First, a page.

The Corner

Politics & Policy

Matt Gaetz’s Constitution

Rep. Matt Gaetz (R., Fla.) delivers an opening statement in Washington, D.C., December 11, 2019. (Joshua Roberts/Reuters)

Today is Constitution Day, as Yuval Levin has noted in the Corner: 233 years since the Constitution’s authors signed the document (though it still had to be ratified). On the homepage, Levin has a typically astute and clear analysis of how well our polity adheres to the Constitution and to the political architecture it established. The short answer is . . . not very well. As he puts it:

Simply put, we now tend to treat the Constitution as exclusively the business of lawyers and judges, and to think that what’s at stake in our constitutional disputes is ultimately policy — what our government can do about various public problems. This is at best a badly inadequate understanding, and it leaves us with a blinkered constitutionalism that will not serve us well.

As per usual, his entire analysis is worth reading. But one part sticks out to me as particularly relevant. Drawing on a line of thought also present in A Time to Build, his book published earlier this year, Levin argues that, in recent years, too many of our constitutional officers — meaning members of Congress, the president, etc. — have viewed their roles not in terms of how the Constitution designed them, but as platforms for-self promotion. As he puts it:

Too often nowadays, they fail to play their proper parts because they fail to think in these kinds of institutional terms. They don’t understand their jobs in the context of the distinct forms and functions our system assigns them, but in terms of the roles they play in the culture-war theater of our politics, where the goal is not legislative bargaining or executive action or judicial review but performative outrage for a partisan audience.

One such individual is Florida congressman Matt Gaetz — by his own admission. In a profile by Vanity Fair, Gaetz was fairly straightforward about his vanity, and his misconception of his job. Consider some excerpts from the profile. First:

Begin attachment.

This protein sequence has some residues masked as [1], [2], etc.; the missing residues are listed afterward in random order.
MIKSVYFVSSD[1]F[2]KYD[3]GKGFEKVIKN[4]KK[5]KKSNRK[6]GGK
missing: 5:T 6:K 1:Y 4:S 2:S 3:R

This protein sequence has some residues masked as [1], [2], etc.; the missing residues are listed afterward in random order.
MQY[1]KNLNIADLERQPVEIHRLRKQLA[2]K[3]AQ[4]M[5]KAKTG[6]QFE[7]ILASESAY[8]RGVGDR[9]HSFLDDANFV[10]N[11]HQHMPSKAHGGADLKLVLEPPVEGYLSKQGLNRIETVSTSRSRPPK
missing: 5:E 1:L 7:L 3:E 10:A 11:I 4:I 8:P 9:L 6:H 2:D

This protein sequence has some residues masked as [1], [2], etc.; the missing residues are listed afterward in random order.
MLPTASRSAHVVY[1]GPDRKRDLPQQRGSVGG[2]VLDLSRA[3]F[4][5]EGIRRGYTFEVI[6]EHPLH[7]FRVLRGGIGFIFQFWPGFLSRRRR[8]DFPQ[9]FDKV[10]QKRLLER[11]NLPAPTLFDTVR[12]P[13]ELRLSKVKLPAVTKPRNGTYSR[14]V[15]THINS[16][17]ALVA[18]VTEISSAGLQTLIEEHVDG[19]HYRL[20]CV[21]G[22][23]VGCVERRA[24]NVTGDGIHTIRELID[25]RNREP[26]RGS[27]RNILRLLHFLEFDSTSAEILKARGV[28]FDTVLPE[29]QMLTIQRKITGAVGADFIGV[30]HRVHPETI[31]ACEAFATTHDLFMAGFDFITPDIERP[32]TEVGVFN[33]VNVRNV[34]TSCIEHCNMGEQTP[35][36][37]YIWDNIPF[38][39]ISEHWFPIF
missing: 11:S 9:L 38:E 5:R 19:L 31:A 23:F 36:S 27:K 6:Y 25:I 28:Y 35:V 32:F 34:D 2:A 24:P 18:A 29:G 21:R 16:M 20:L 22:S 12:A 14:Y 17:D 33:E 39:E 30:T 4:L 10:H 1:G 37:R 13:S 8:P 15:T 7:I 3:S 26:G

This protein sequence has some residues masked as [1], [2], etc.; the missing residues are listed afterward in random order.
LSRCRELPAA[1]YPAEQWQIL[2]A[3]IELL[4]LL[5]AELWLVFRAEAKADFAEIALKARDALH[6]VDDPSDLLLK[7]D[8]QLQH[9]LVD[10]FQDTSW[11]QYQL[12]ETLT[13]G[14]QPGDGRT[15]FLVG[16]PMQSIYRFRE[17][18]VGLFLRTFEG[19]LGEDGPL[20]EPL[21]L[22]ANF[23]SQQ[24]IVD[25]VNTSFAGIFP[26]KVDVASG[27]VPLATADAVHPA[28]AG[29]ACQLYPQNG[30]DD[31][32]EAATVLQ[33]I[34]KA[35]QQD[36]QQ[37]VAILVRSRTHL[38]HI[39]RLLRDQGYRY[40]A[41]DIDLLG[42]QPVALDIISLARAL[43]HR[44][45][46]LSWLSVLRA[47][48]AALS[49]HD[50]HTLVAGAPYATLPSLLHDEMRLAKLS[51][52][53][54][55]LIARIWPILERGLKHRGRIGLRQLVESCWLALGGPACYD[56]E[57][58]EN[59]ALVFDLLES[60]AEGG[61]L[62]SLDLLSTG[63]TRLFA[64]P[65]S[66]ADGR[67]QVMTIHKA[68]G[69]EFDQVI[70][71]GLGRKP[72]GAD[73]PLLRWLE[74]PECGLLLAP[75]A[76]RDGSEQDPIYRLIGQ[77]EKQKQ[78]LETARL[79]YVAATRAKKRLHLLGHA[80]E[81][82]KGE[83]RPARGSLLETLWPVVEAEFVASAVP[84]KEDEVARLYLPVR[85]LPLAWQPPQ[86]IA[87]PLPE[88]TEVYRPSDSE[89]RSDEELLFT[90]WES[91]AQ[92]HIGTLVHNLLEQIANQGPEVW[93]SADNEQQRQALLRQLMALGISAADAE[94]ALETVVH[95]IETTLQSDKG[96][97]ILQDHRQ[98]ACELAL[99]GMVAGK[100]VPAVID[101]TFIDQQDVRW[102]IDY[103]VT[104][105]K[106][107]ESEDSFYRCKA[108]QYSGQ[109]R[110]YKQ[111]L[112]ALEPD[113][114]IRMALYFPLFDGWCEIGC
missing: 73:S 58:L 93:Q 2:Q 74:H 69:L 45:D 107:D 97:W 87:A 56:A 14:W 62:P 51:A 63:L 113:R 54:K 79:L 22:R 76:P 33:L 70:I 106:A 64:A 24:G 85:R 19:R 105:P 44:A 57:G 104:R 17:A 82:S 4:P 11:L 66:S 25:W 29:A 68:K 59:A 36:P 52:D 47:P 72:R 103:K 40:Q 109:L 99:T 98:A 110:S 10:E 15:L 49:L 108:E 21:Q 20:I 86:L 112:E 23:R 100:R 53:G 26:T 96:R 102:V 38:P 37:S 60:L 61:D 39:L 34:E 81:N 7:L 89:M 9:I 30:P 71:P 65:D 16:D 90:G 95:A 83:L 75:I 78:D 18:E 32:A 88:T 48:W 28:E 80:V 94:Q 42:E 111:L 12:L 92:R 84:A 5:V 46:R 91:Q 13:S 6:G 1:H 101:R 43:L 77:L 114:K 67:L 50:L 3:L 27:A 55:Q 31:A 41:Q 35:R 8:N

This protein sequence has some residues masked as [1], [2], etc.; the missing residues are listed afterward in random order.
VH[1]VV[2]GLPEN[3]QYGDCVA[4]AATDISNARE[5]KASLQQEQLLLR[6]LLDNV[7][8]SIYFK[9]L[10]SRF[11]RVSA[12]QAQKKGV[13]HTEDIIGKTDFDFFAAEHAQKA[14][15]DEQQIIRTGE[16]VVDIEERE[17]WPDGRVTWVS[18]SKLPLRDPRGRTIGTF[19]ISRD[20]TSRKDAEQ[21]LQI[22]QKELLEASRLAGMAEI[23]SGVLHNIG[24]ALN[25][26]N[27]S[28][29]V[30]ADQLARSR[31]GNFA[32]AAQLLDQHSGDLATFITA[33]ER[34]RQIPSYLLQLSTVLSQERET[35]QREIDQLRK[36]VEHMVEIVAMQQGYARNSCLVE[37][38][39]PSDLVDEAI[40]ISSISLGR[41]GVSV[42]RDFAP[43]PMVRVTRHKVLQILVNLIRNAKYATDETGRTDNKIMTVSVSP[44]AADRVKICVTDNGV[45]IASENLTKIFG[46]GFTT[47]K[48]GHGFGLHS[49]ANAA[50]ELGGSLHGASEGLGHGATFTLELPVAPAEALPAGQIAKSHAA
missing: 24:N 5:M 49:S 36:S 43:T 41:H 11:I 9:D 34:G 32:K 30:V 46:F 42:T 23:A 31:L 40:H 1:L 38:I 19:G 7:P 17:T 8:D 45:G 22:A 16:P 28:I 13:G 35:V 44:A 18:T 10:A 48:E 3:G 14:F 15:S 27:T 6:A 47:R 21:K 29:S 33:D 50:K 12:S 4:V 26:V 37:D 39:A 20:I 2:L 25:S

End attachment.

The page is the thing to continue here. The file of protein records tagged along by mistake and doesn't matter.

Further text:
Gaetz, like Trump, sees politics as entertainment: if you can keep the people’s attention, you can keep your power. Or, as he puts it, “Stagecraft is statecraft.”

Next:

As society’s attention span abbreviates, Gaetz is angling to expand his 15 minutes. “I grew up in the house Jim Carrey lived in in The Truman Show,” he writes. “I know that all the world’s a stage, especially when we all have cameras with phones.”

Finally: 

“Speaker of the House Paul Ryan once knocked me for going on TV too much, without considering that maybe his own failures as a leader stemmed from spending too much time in think tanks instead of in the green rooms where guests wait to appear on TV, and are thereby connected to the dinnertime of real Americans,” he writes [in a forthcoming book]. “I take his recent elevation to the board of News Corp., the parent company of Fox News, to be his very silent apology. It’s impossible to get canceled if you’re on every channel. Why raise money to advertise on the news channels when I can make the news? And if you aren’t making news, you aren’t governing.”

That last bit bears repeating: “And if you aren’t making news, you aren’t governing.” It is true — though less meaningful than Gaetz believes — that, in a media-saturated society, just about everything will be reported on. And there is even a reasonable case that an essential aspect of being a politician today is a degree of media savvy. (Would that it were not so.) But Gaetz clearly, and with the slick confidence of someone who believes he has things ‘figured out,’ believes that to elevate himself by chasing headlines and TV cameras is more important than doing his job in the way Levin describes. 

Gaetz is far from the only politician who thinks this; he says in the profile that Alexandria Ocasio-Cortez, a member of the House from New York, is “more proficient” at this mode of ‘governing’ than he is. (He means this as a compliment.) And for all his faults, Gaetz maintains morsels of possible political integrity, such as in breaking with the president earlier this year on a measure restraining his war powers, a defensible assertion of congressional power against the executive. But his words here, and his conduct elsewhere, mostly suggest at best a counterexample for how a member of Congress ought to view the job.

Something to keep in mind this Constitution Day. 

Jack Butler is an associate editor at National Review Online.

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